Maybe I am being kept there for their entertainment. Maybe they secretly want to say and do the brash things I (sometimes impulsively) do, like saying what everyone is thinking anyway, but nobody wants to be the idiot out on a limb to come out and say so. Or maybe it’s the double entendres I spit out on daily whims as circumstances present themselves, the kind that go clear over the heads of the children and certain adults, but are clearly understood by those who happen to be on their toes at the moment. Other than a couple of appreciated indiscretions, I have followed my New Year’s resolution this year in the office to keep all emails brief and businesslike.

Blah.

I will have to do an experiment and try being serious at work some day, and see if I don’t have more playful humor left over in the evening for this blog. Oops, that might not work…they recently gave me that office to work in a position in which playfulness is valued, even expected. The staff was stiffly aghast last week at my choice in replenishing the Treasure Box with whoopee cushions, rubber roaches and hillbilly teeth; my superiors suppressed grins and happily but quietly reimbursed me for such purchases. The children and I had a wonderful time, nonetheless, and I hope lessons were learned all the way around about the importance of laughter and lightheartedness. Alas, am I doomed to be playful by day, serious by night? I hereby try not to be so serious, even when I am not being paid to be playful. How much better life is when we keep playfulness a priority. Life is too boring, too straight-laced, otherwise.

I was terribly grateful for the unbusinesslike email a coworker sent me envying my daily playful responsibilities; and shamefully amused at another coworker who went to the trouble to page me overhead throughout the entire facility this morning in front of you, God and everybody, just because she wanted to show me something she found for me on her phone that was best relegated to her phone and not mine, and made me blush just having to look at it in the confines of the office setting. Oh, my. I do want to sign up for those classes, though.

And when I came home, our home was opened to several neighborhood children who emerged out of nowhere when we pulled in. How much more fun was it for them to do homework with classmates who are neighbors; to ride bikes off of the ramp which they rigged up in the front yard; to laugh at the baby who puts a “y” instead of an “l” into his vocabulary and tried to feed his stuffed yion some Yucky Charms; taming snakes and lizards and critters the other kids aren’t allowed to keep in their homes; to feed all seven children supper because they were here and hungry and nobody wanted to go home quite yet. I hope the background strains of “Holding on to Black Metal” didn’t subliminally corrupt anyone.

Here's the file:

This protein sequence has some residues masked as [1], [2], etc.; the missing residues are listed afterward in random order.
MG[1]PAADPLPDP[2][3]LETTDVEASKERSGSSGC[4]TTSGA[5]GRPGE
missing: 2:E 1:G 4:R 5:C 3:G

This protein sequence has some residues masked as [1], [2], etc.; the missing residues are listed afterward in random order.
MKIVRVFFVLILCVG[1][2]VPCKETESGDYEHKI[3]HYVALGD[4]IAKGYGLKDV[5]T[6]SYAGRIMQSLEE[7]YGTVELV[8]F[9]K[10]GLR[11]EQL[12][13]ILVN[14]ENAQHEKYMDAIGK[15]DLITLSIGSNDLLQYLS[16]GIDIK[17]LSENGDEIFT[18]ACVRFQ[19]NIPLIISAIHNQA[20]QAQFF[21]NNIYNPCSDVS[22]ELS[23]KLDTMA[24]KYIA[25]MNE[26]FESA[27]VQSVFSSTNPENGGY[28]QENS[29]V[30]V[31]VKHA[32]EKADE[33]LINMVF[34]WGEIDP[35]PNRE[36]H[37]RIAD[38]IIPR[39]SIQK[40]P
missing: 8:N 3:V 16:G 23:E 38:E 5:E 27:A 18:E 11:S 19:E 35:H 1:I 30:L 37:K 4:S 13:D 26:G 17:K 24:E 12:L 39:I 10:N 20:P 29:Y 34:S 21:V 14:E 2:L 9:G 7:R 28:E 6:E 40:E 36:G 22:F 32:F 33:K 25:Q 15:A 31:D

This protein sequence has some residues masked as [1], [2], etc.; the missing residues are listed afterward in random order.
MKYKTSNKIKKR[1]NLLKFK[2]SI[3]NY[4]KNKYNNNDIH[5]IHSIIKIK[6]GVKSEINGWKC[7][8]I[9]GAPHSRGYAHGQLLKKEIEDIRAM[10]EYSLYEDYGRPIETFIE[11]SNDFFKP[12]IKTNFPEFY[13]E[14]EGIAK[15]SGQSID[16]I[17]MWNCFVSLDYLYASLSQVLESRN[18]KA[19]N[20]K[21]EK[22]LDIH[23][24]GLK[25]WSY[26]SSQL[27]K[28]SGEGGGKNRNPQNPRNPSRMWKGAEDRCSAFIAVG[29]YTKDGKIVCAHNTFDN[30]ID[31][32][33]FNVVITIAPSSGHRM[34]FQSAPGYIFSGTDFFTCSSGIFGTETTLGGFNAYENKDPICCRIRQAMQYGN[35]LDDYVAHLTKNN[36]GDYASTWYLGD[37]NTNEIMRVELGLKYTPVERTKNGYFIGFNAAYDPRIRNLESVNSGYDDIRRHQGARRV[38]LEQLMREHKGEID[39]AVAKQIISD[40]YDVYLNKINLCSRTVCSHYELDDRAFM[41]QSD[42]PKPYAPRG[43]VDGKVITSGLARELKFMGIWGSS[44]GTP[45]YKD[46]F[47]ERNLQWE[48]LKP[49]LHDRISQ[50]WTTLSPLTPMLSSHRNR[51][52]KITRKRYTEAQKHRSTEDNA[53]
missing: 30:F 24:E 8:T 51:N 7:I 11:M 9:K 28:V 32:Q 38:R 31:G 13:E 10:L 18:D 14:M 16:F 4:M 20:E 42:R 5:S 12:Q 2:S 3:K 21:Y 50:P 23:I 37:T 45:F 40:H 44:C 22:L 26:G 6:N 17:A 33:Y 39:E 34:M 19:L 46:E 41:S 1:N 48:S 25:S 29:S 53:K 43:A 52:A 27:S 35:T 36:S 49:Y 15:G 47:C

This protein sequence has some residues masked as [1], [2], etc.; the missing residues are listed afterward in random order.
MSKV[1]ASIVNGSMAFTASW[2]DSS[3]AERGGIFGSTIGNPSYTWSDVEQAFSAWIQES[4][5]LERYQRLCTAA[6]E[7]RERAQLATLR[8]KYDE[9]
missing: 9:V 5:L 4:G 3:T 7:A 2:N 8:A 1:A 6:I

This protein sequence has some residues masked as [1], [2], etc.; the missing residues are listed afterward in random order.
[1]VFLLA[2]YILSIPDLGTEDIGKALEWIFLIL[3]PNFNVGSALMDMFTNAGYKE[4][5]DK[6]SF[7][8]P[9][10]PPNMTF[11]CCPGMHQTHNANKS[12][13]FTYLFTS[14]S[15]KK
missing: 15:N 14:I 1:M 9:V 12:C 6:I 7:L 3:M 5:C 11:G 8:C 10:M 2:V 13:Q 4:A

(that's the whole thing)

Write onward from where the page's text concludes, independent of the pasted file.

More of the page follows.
Now it is my turn to unwind. I am thoroughly exhausted, cold still in full swing, head swimming with all the puzzles and Legos and dollhousing and Monopoly Junior and cards I played today, while I slipped in some neurological rearranging on those with whom I played. I will consider planting a rubber roach somewhere tomorrow. But for now, I am reduced to stick-figure status, tired and simplistic, with X’s for eyes.

Aaaah, thanks, God, for these beach chairs, that we can unwind together! It’s okay to play both on and off the clock, isn’t it?

I secretly think You must like to play, too, God. After all, You rested on the seventh day. You play…for keeps.

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15 Ways to a Half-Full Day

Hey, God…

Thanks for a great day. There was so much good about it, yet it was “just” another day! And, too, there was so much that I could have chosen to perceive as negative, inconvenient, frustrating, terrifying and even a little bad news thrown in. There was physical blood, emotional gore, and plenty of general unrest.

So how do we get to the end of the day and decide it’s been a good day? Do You do that, or do we? How was the glass not half-empty, what with all those “bads” swirling about all day?

Hmmm…let’s see… there was:

Faith: Trusting in One bigger than ourselves to handle the details, and the big picture;

Busyness: Having enough obligations, which keeps us from having enough idle time to dwell on the negatives;

Wisdom: Knowing that time solves most problems;

Love: Recognizing that there are other people needier than we, and acting on it by putting them first;

Trust: Believing that negatives will eventually turn out to be positives, even if today we can’t see how;

Laughter: Finding the humor in there somewhere, if only just to laugh;

Gratitude: Thanking others;

Responsibility: Understanding that we have purpose which others rely upon, whether we realize it or not;

Selective Focus: Choosing to attend to those things that strengthen or were meaningful in positive ways, and choosing to turn away from negativity;

Care: Making ourselves rest, eat, exercise properly so that we can properly care for others;

Hope: Keeping one eye to the future, since we know that circumstances always eventually change, and valleys yield to peaks;

Flexibility: The willingness to bend, cheerfully, with the winds of change;

Honesty: Having the courage to speak truth, for the purpose of integrity;

Respect: For both self and others, which often involves self-control, empathy and submission; and

Joy: Knowing that goodness abounds in all places and people, if we just look.

Thanks again, and also for bringing me safely back to the beach chair so we can take inventory like this. Like the memory of a peaceful vacation, may we remember these every day!